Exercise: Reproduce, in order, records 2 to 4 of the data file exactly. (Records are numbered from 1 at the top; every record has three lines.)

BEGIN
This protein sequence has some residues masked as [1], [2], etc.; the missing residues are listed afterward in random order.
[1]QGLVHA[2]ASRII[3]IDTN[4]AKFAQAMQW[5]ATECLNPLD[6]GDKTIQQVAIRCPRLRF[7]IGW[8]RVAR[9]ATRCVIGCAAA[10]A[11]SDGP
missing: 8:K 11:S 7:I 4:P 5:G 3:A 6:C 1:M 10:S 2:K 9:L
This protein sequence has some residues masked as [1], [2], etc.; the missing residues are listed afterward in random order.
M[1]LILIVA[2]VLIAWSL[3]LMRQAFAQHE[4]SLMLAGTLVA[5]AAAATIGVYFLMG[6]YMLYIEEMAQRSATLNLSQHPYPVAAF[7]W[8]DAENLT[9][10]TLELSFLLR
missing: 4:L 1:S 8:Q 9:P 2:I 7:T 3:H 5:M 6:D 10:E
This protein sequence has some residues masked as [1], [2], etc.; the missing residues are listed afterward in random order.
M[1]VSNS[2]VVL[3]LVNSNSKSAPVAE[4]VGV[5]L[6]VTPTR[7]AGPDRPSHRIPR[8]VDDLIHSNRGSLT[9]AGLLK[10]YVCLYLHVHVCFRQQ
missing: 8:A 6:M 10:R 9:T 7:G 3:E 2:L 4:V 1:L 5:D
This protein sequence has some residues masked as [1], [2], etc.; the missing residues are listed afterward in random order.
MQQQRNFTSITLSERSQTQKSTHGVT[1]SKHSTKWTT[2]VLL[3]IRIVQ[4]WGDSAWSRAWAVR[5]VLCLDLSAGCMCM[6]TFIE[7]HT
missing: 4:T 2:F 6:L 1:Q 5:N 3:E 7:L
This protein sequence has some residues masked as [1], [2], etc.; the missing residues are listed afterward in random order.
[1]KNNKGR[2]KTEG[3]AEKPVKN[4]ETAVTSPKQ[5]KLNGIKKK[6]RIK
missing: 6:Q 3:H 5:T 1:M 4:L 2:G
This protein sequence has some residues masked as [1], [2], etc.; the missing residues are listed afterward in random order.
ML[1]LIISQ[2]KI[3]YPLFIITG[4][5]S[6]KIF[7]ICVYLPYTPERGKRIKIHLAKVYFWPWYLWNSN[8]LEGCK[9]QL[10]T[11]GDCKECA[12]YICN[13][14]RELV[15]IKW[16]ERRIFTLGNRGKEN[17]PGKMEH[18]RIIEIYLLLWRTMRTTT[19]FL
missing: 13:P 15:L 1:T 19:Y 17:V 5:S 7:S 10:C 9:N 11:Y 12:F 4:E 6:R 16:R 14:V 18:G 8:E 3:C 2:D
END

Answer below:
This protein sequence has some residues masked as [1], [2], etc.; the missing residues are listed afterward in random order.
M[1]LILIVA[2]VLIAWSL[3]LMRQAFAQHE[4]SLMLAGTLVA[5]AAAATIGVYFLMG[6]YMLYIEEMAQRSATLNLSQHPYPVAAF[7]W[8]DAENLT[9][10]TLELSFLLR
missing: 4:L 1:S 8:Q 9:P 2:I 7:T 3:H 5:M 6:D 10:E
This protein sequence has some residues masked as [1], [2], etc.; the missing residues are listed afterward in random order.
M[1]VSNS[2]VVL[3]LVNSNSKSAPVAE[4]VGV[5]L[6]VTPTR[7]AGPDRPSHRIPR[8]VDDLIHSNRGSLT[9]AGLLK[10]YVCLYLHVHVCFRQQ
missing: 8:A 6:M 10:R 9:T 7:G 3:E 2:L 4:V 1:L 5:D
This protein sequence has some residues masked as [1], [2], etc.; the missing residues are listed afterward in random order.
MQQQRNFTSITLSERSQTQKSTHGVT[1]SKHSTKWTT[2]VLL[3]IRIVQ[4]WGDSAWSRAWAVR[5]VLCLDLSAGCMCM[6]TFIE[7]HT
missing: 4:T 2:F 6:L 1:Q 5:N 3:E 7:L